Recap of Saturday, July 12

This is a partial transcript from The Beltway Boys, July 12, 2003, that has been edited for clarity. Click here to order the complete transcript.

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SEN. EDWARD M. KENNEDY,D-Mass.: I'm now concerned that we have the world's best-trained soldiers serving as policemen in what seems to be a shooting gallery. And the lack of a coherent plan is hindering our efforts at internationalization and aggravating the strain on our troops...



Tonight's guest captured national attention last summer when his book,Supreme Command, wound up on President Bush's reading list. It was during the time the president was trying to hammer out his Iraq policy.

And the guest is Eliot Cohen, professor and director of strategic studies at the Johns Hopkins University School of Advanced International Studies.

Welcome back to the show, Eliot.


KONDRACKE: Now, you heard Senator Kennedy (search) and the Democrats and lots of Republicans as well are suggesting that the United States should hand the job of security in Iraq off to NATO (search). Is that a sound policy?

COHEN: Well, maybe further down the road. But at the moment, this is, you know, this is such a delicate problem. It's such a complicated problem. And it's very important that you have one power in charge and that it be the United States. And of course, it's important to remember, we do have NATO partners who are in there, most notably the British. The Italians are going to be there too.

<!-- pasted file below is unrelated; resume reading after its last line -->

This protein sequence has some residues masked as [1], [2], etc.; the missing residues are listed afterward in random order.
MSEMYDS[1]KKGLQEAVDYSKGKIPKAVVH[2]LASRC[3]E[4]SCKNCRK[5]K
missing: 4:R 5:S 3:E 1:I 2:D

But it's very, very important the United States retain control of Iraq, you know, at least for the next year plus, until that situation is stabilized.

KONDRACKE: So do we have enough troops there, then, to do the job of security? Our troops keep getting shot at every day, or every other day, and, and it's, it's beginning…I mean, it's not a big deal domestically yet, but it's beginning to be a drain.

COHEN: Well, it's…look, and the first thing you have to say, it's very important for the administration to be quite honest and candid about what's going on. We are facing a low-level insurgency, that's the bad news. And we didn't really expect it. I think that's, the, you know, the honest truth also.

On the other hand, there, there are some good things. For instance, at the moment this remains fairly confined to the, the Sunni core, as it's called. The Shiites (search) in the south are not doing this, the Kurds (search) in the north certainly are not doing this. There's no external sponsor. These people don't have safe havens. Our troops are being very aggressive about going after them. They're picking people up.

And there…you know, the other part of the good news, which is really not being reported very well at all, is there is movement on the ground in Iraq. You know, they're opening hospitals, there's more power in Baghdad, the oil refineries are open.

It's still…it's a huge, complicated, difficult job, and it's going to be an unsettled situation, and it is going to be a situation where we're doing counterinsurgency, and that's, that's just the fact, and it's very important to be clear about that.

FRED BARNES, CO-HOST: Well, is there some point at which we should say...gee, this counterinsurgency should have worked by now?